Sponsor: Global Campaign for Education
- Jennifer Rigg, Executive Director, Global Campaign for Education (Moderator)
- Tanvir Muntasim, International Policy Manager-Education, ActionAid
- Salima Namusobya, Executive Director, Initiative for Social and Economic Rights (joined remotely)
- Wilson Sossion, General Secretary, Kenya National Union of Teachers (joined remotely)
- Oni R. Lusk-Stover, Senior Education Specialist, World Bank Group
- The report discusses whether governments can provide quality education that is accessible to all children; well-trained and supported teachers, and inclusive education.
Tanvir Muntasim (see full powerpoint of Tanvir’s presentation here)
- What does the report do? It looks at the growth of for-profit low fee private schools (LFPS) and the actors promoting them; it examines the evidence behind the key arguments from LFPS proponents; it documents the impact privatisation of education has on poverty, inequality and social segregation; it offers feasible and pragmatic solutions to the challenges facing quality public education.
- Low-fee private schools: low costs-high profit? BIA and Omega Schools play into the ‘great growth industries of 21stcentury’. Big supporters for private education are World Bank, bilateral donors, such as DFID. Pearson, ADB and economic commission, philanthropy billionaires.
- Five of the arguments of the proponents; (1) LFPS offer better quality; (2) LFPS affordable for all; (3) more efficient and innovative; (4) reach most excluded; and brings choice and competition driving standards up and responding to parental choice.
- Responses (1) better quality; schools focused on tests, not teaching skills, low qualified or unqualified teachers, so no clear private sector advantage in quality.
- (2) affordable for all; the percentage of income spend on LFPS are very high. As people pay taxes to government that pay for providing public schools, so they are essentially pay twice. The schools are not affordable for all, and price poor communities out of schools.
- (3) efficient & innovative: unsustainable and frequent closures, affecting performance and efficiency. Very low costs standardization of education, based on outdated education principles.
- (4) reach most excluded; most LFPS are in urban areas, not the rural where most excluded are, girls are excluded and the schools preselect children on abilitt, so the ones likely to do better are at those schools and those with learning disabilities are excluded, as well as out of school children. Schools are not available in conflict and fragile contexts.
- (5) more choice and competition; when the parents become dissatisfied they want to pay less and jump from school to school. Choices based on inaccurate information.
- Where do we go from here?: Public educations needs to be put first and increase the confidence in public education and increase financing in it, as this has been declining, and make this financing inclusive, progressive and increase scrutiny, governance and accountability in the public sector, quality and equity in the public sector and ensure public regulation of the private education providers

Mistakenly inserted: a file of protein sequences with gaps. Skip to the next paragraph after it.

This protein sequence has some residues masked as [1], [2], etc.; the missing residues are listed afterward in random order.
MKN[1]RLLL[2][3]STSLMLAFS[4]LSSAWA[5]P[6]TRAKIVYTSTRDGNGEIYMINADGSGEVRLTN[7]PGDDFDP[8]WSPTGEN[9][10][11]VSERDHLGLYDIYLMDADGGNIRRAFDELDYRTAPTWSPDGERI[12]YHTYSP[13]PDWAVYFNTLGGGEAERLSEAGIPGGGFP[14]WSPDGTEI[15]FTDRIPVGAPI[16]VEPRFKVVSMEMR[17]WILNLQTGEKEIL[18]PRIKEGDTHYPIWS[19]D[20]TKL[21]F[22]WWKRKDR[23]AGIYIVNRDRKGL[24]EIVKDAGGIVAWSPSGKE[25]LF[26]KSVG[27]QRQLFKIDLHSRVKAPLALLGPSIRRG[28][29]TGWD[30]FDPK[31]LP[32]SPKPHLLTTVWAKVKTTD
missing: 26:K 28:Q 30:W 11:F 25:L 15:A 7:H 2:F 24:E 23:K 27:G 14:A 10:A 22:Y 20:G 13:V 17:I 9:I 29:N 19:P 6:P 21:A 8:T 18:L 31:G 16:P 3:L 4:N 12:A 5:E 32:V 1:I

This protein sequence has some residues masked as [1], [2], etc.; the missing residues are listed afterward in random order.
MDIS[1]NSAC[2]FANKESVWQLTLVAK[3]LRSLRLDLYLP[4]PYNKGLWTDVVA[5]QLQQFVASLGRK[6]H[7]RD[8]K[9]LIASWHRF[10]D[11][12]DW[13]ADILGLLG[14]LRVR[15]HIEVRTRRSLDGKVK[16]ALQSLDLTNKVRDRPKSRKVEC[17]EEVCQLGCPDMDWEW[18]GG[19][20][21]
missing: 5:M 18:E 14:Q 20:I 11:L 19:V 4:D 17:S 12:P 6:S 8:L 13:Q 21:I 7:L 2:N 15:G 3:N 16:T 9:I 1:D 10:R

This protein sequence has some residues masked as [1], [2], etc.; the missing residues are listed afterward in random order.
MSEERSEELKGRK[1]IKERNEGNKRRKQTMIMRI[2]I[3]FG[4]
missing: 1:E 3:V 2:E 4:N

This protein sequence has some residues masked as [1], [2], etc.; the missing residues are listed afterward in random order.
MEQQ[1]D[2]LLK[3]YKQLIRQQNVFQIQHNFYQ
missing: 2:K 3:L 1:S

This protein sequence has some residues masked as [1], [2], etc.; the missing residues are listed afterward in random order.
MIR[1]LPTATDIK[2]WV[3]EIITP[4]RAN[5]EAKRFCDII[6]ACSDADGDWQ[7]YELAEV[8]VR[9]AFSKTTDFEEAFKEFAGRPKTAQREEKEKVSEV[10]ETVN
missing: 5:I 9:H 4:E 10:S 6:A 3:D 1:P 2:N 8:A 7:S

Education International Campaign video
- Kenya has the largest presence of LFPS in Africa. Kenya constitution protects the rights for children to education (article 43/f and 53/1). 2 million children are out of school. Private sector played a large role in Kenya.
- BIA is the largest LFPS in Kenya and are ill-equipped, confirmed by ministry. The schools don’t meet infrastructural standards of education. Don’t use qualified teachers and don’t use a recognised curriculum and are acting outside the constitution and is discriminatory for Kenyan children.
- Education should be free in this country. We do not needs Bridge in this land, we are seriously concerned that the World Bank are continuing to support Bridge and should have supported the public education system in the slums and around the area.
- We believe LFPS are a wrong direction for Kenya. Our campaign has contacted the ministry and requested to close bridge schools, it is the wrong group to invest in education in Kenya, we believe the government of Kenya can provide public education for those in slums.
- Uganda has LFPS in urban slum areas, there is a lack of accountability. This has had a negative impact on education, the reintroduction of fees, the growth of the private schools, it has a detrimental impact on the education of poor children.
- The quality of education is frequently lacking, it is not helping out of school children in rural areas or children with disabilities, as most schools are in urban areas and the buildings does not accommodate for children with disabilities.
- There are challenges to the legality of the LFPS, there have been several developments with BIA in Uganda.
- In January BIA was invited by the education working group by the ministry. Issues with poor infrastructure and sanitation and BIA works with an unapproved curriculum. BIA has been ordered to not open any news schools until the issues are addressed.